Australian techie jailed for accessing museum's accounting system and buying himself stuff

Also down under, researchers find security-cleared workers leaking details of their gigs

An Australian IT contractor has been sentenced to 30 months jail for ripping off the National Maritime Museum.

The nonprofit museum celebrates Australia's maritime heritage – a matter of some import for the island nation, which therefore attracts government funding.

Among the museum's exhibits is a retired destroyer, the HMAS Vampire. Which we mention because the convicted contractor had no qualms about tapping the Museum's financial veins to nourish his lifestyle.

As explained yesterday by the Australian Federal Police (AFP), the man "used his role as a contract IT support worker to access the Museum's accounts payable system and illegally change bank account details to his own."

The convicted techie used his access to the Museum's financial systems to obtain financial details of several individuals and businesses recorded. He then used those details to make to purchases to the tune of over AU$66,000 ($43,000).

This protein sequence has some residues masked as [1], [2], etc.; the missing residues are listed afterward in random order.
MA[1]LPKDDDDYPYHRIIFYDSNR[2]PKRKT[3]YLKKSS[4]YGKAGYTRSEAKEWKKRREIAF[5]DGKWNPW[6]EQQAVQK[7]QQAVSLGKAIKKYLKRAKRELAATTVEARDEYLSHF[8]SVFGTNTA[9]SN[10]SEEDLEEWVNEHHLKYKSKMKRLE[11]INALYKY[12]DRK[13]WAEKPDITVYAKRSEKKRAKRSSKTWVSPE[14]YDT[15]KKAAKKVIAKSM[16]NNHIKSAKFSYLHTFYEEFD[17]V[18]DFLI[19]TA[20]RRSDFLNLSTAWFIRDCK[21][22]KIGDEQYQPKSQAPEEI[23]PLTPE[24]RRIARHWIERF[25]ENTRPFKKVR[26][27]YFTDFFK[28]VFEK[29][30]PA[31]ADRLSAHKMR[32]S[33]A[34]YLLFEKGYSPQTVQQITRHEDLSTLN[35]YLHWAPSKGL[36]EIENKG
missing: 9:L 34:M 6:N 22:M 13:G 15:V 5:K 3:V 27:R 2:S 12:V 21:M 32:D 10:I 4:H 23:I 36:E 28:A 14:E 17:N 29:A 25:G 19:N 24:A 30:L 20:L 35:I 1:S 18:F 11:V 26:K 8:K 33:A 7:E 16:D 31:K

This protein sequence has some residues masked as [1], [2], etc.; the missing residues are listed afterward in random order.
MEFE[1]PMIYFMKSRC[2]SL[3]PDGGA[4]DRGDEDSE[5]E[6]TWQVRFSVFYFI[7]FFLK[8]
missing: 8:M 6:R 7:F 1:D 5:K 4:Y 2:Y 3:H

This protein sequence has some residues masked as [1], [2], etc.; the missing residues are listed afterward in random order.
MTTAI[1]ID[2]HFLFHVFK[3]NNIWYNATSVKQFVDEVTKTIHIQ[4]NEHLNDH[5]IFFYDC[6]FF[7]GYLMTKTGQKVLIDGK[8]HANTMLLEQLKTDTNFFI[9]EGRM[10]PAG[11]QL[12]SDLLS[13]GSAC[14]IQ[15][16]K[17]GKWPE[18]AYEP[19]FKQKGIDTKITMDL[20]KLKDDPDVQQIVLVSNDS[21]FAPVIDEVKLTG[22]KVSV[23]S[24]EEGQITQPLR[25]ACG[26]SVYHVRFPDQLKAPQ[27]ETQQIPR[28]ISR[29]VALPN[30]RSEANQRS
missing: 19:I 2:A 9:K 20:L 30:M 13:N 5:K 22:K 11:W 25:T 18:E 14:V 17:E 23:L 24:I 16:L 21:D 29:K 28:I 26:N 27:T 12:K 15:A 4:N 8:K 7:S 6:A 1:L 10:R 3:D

Almost a third of his haul went on what the AFP described as "high-powered IT equipment" – we’re guessing either crypto mining or gaming kit – and also managed to spend over AU$15,000 ($10,000) on mechanical work and upgrades to his four wheel drive vehicle.

The Museum noticed the man's transactions and called the Feds, who put the Command Cybercrime Operations team on the case, leading to a March 2023 arrest. The man was sentenced last Friday to 30 months inside, and will serve at least half that time as the Local Court judge set a non-parole period of 15 months.

The man may not be the only Australian tech contractor in trouble this week: local infosec outfit Dvuln trawled LinkedIn for workers known to hold Australian government security clearances, and found two scary things.

One was that some mention projects they're working on, making their social media profiles valuable open source intelligence about those projects and possible targets to learn more about them.

The other was that over half of folks who list themselves as holding clearances are named at Have I Been Pwned – the database of credentials present in data leaks. Those seeking credentials to access sensitive Australian government systems therefore have an obvious place to start their explorations. ®

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